Mets starting pitcher Steven Matz delivers a pitch against the...

Mets starting pitcher Steven Matz delivers a pitch against the Cincinnati Reds during the first inning of a game at Citi Field on Sunday, June 28, 2015. Credit: Kathleen Malone-Van Dyke

The Mets welcomed Stony Brook's Steven Matz as the sixth starter in their pitching rotation, but as well as he pitched Sunday, the more interesting question might be whether he should be third or fourth in their batting order.

Matz not only won a 7-2 decision over the Reds in his major-league debut but drove in four runs with a 3-for-3 day at the plate for one of baseball's most anemic lineups.

On the pitching side, manager Terry Collins said Matz came "as advertised." He allowed five hits in 7 2/3 innings and two runs on solo homers by Brandon Phillips and Todd Frazier, walking three and striking out six.

The lefty, a 2009 second-round draft pick out of Ward Melville High School, showed remarkable composure in shaking off the homers by Phillips, the first big-league hitter he faced, and Frazier, striking out both the next time he faced them.

But Matz and Collins agreed the biggest moment came at the plate in his first at-bat.

With Darrell Ceciliani on third and two outs, Reds rookie starter Josh Smith (0-1) intentionally walked Eric Campbell.

Big mistake. Matz was hitting .304 for Triple-A Las Vegas (7- for-23), and he proved it was no mirage by lining a two-run double to deepest center for a 2-1 lead.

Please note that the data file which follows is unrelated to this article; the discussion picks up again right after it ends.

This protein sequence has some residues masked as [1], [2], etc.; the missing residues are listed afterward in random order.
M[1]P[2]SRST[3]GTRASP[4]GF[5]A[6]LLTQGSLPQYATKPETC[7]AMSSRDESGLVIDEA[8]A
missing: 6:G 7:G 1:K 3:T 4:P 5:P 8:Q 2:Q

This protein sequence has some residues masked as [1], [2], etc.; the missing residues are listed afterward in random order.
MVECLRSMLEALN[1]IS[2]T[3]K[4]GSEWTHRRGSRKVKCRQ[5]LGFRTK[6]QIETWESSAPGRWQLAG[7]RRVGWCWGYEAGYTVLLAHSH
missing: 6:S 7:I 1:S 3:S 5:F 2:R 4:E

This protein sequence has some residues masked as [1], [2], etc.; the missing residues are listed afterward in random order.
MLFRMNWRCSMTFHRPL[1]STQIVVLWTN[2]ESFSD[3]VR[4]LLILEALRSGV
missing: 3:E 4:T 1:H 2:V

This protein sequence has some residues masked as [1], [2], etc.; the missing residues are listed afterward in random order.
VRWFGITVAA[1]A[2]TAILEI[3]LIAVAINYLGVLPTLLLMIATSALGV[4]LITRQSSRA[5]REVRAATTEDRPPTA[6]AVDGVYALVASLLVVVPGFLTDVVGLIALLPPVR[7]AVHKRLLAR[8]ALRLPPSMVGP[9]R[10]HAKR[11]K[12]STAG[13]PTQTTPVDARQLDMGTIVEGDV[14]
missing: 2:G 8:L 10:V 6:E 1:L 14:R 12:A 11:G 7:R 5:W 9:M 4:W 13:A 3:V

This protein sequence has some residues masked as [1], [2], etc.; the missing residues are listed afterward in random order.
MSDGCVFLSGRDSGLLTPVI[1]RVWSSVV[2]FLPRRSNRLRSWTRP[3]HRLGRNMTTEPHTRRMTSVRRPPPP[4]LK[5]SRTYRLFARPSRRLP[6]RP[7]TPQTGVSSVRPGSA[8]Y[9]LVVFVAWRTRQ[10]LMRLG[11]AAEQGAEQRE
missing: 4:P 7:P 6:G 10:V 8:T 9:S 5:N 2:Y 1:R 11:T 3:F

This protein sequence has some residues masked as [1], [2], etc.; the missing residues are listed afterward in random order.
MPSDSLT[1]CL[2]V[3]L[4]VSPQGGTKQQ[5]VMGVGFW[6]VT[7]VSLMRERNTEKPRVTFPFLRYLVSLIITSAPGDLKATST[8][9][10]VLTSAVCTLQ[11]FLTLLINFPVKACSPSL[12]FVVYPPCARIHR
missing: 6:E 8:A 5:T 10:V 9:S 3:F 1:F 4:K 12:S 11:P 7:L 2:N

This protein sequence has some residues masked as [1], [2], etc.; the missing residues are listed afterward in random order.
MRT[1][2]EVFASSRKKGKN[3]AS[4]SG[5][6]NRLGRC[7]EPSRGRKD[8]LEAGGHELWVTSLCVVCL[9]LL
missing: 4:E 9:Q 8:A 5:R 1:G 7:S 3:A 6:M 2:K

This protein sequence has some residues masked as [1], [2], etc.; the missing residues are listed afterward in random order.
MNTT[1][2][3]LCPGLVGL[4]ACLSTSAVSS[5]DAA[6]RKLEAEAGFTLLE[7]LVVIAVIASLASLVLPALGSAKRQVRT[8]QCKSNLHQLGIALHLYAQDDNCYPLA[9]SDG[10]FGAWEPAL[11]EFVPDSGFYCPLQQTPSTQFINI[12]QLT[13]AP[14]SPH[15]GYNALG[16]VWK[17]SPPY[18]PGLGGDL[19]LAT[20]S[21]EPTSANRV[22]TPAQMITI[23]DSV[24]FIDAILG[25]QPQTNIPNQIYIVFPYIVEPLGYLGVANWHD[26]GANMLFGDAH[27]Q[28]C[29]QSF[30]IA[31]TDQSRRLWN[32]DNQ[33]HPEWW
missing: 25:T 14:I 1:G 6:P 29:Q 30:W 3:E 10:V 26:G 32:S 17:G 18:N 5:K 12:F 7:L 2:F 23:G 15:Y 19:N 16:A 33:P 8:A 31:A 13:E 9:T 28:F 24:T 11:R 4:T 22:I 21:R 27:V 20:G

"We needed a big hit no matter where it came from," Collins said. " . . . That hit kind of lifted everybody in the dugout."

Matz, who borrowed a bat from Las Vegas 51s infielder Matt Reynolds, enjoyed the sight of the ball sailing over the glove of speedy Reds centerfielder Billy Hamilton. "I barreled it up, and it felt good off the bat," Matz said. "I saw it go over his glove. It was pretty cool."

Nothing fazed Matz. Not the delay to complete Saturday's suspended game that pushed back his first pitch to 4:38 p.m., not the homers he gave up nor the magnitude of the moment as he made his debut in front of a crowd of 29,635 that included upward of 130 family members and friends.

"He pitched great," Collins said. "He wasn't intimidated by anything. The home run that Frazier hit, you could tell he didn't make the pitch he wanted to make in the location he wanted. He was pretty upset, but he settled down and got the next guy out. You can't let something that just happened affect your next pitch, and he never did that, not one time the entire game."

But it was at the plate where Matz's uber-competitive nature was most on display.

Campbell walked to lead off the fifth. After showing bunt while working the count to 3-and-1, Matz belted a single through the left side. Curtis Granderson's double then drove in Campbell for a 3-2 lead.

In the sixth, Matz came up with the bases loaded and none out as many fans stood and cheered in anticipation. He lined a 2-and-2 pitch just over the glove of a leaping Phillips at second for a two-run single and a 5-2 lead.

Six innings into his Mets career, Matz was in the team record book as the first player at any position to have four RBIs in his MLB debut, and he tied team records for hits in a game (three) and RBIs in a game (four) by a pitcher. Matz became the 11th player in the last 100 years with three hits and four RBIs in his MLB debut, and he was the only one of those 11 to go 3-for-3.

Asked if his debut lived up to his dreams, Matz said, "It definitely matched it. Your whole body was tingly out there with the crowd and how big the stadium is. It was really cool."